The Republican Virago: The Life and Times of Catharine Macaulay, Historian

The Republican Virago: The Life and Times of Catharine Macaulay, Historian

The Republican Virago: The Life and Times of Catharine Macaulay, Historian

The Republican Virago: The Life and Times of Catharine Macaulay, Historian

Synopsis

Catharine Macaulay represented everything the eighteenth century abhorred in a woman. She was learned, politically-minded, and actively engaged with public and philosophical issues of the day. Her private life, and especially her "imprudent" second marriage to a man twenty-six years her junior, led to much malicious gossip. Yet in her lifetime she also won considerable fame as the author of an eight-volume history of England in the seventeenth century, a republican, a follower of John Wilkes, and a political polemicist who engaged with Edmund Burke. She not only influenced the nature of eighteenth-century radicalism in England, but also played an important contributory role in shaping American revolution ideology. Among her American friends and correspondents were Mercy Otis Warren, John Adams, Benjamin Franklin, Ezra Stiles, and George Washington. Long before the Revolution, she was also closely concerned with events in France. Both Mirabeau and Brissot were familiar with her History and much influenced by it; translated into French it was welcomed by patriots as an effective response to the counter-revolutionary influence of Hume's history. The first major biographical study of this remarkable and influential figure, this book should not be ignored by anyone interested in English radicalism or revolutionary politics.

Excerpt

My interest in Catharine Macaulay dates from many years ago. I had come across several tantalizingly brief references to her and longed to discover more. It proved difficult. Most historians of the eighteenth century omit all mention of her. Yet curiously she is one of the relatively few women included in the Dictionary of National Biography. What most intrigued me was that she seemed the exception to all the rules laid down for the behaviour and activities appropriate for women in her period. When I began to read her History, and, excited by what I found, started to talk about this remarkable republican historian of the seventeenth century, my husband began to show interest. Through his knowledge of the seventeenth century I grew to appreciate her more. Together we wrote an article on her. the idea of a biography of her had crossed my mind but was given up when I discovered there were no family papers extant and that the available material on her was both fragmentary and anecdotal. Thereafter many things intervened to displace her from my mind until in 1988 a portrait of Catharine Macaulay attracted the attention of two visitors to a Yorkshire country house. This book is the result.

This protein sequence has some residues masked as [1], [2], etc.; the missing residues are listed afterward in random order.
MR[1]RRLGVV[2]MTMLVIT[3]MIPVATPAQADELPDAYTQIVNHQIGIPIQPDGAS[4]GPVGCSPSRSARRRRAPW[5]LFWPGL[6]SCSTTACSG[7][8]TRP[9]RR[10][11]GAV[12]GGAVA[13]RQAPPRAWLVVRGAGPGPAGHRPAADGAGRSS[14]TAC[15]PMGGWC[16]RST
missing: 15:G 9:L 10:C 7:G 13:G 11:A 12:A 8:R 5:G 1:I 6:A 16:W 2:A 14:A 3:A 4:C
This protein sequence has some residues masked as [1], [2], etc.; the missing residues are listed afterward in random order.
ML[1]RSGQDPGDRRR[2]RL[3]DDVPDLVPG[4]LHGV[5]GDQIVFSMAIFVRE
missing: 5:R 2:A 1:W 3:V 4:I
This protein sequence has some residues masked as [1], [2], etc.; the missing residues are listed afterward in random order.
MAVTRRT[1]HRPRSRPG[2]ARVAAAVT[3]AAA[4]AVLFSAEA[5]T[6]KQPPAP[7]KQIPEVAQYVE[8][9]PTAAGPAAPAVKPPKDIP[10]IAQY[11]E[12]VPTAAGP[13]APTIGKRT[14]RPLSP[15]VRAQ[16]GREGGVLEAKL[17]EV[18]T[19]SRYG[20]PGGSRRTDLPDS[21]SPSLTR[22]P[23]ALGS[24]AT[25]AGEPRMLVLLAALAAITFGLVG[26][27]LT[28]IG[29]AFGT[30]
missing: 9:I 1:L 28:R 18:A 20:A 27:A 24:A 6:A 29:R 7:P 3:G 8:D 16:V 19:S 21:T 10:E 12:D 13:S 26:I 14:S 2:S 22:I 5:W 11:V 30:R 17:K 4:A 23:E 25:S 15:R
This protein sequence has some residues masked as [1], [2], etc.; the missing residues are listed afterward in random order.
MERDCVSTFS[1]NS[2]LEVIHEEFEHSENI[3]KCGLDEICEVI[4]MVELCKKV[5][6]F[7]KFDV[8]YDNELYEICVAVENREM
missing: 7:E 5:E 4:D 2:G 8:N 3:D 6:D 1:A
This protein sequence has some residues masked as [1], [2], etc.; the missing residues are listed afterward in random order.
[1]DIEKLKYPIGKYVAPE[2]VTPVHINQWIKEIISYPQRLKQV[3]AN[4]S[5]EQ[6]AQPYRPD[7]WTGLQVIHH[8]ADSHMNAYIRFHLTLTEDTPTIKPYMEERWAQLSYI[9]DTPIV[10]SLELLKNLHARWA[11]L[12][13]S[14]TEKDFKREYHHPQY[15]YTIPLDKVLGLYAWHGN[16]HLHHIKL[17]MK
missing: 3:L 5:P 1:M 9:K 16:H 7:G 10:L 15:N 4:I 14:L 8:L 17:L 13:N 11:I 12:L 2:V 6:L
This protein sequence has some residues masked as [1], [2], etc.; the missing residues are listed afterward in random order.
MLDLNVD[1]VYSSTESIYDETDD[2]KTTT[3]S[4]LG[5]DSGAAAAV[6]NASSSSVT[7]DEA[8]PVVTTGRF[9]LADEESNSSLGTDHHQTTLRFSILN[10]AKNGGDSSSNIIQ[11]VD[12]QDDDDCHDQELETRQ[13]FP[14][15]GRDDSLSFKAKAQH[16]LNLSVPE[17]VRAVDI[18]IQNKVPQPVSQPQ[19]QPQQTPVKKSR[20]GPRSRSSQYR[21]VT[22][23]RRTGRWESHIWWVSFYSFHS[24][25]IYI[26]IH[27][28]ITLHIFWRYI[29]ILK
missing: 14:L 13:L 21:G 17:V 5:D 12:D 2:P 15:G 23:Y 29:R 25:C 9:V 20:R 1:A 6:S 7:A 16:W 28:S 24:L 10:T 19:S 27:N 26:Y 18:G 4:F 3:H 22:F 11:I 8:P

Many people have given generously of their time, their own collected material and their ideas. Among them is the late Dr Richard Hunt of the Bodleian Library, who was responsible for first awakening my interest in Catharine Macaulay. the late Professor David Williams was full of enthusiasm for a study of her life and extremely useful in providing a multitude of references in the early stages. Miss Margaret Sawbridge could not have been more helpful in response to my inquiries about the Sawbridge family-and in her offer of illustrative material. Dr Mary Prior, Dr Roger Richardson, and Professor Peter Marshall read sections of the book and provided invaluable criticisms. I am also indebted to Professor Marshall for allowing me to use his notes on the manuscript Hollis diary. Dr John Walsh has been a most generous source of advice and material. in a variety of ways Professor Ian Christie, Dr Roger Lonsdale, Dr Desmond Neill, Peter Brown, Dr Susan Staves, and Marcus Rediker have all contributed to . . .

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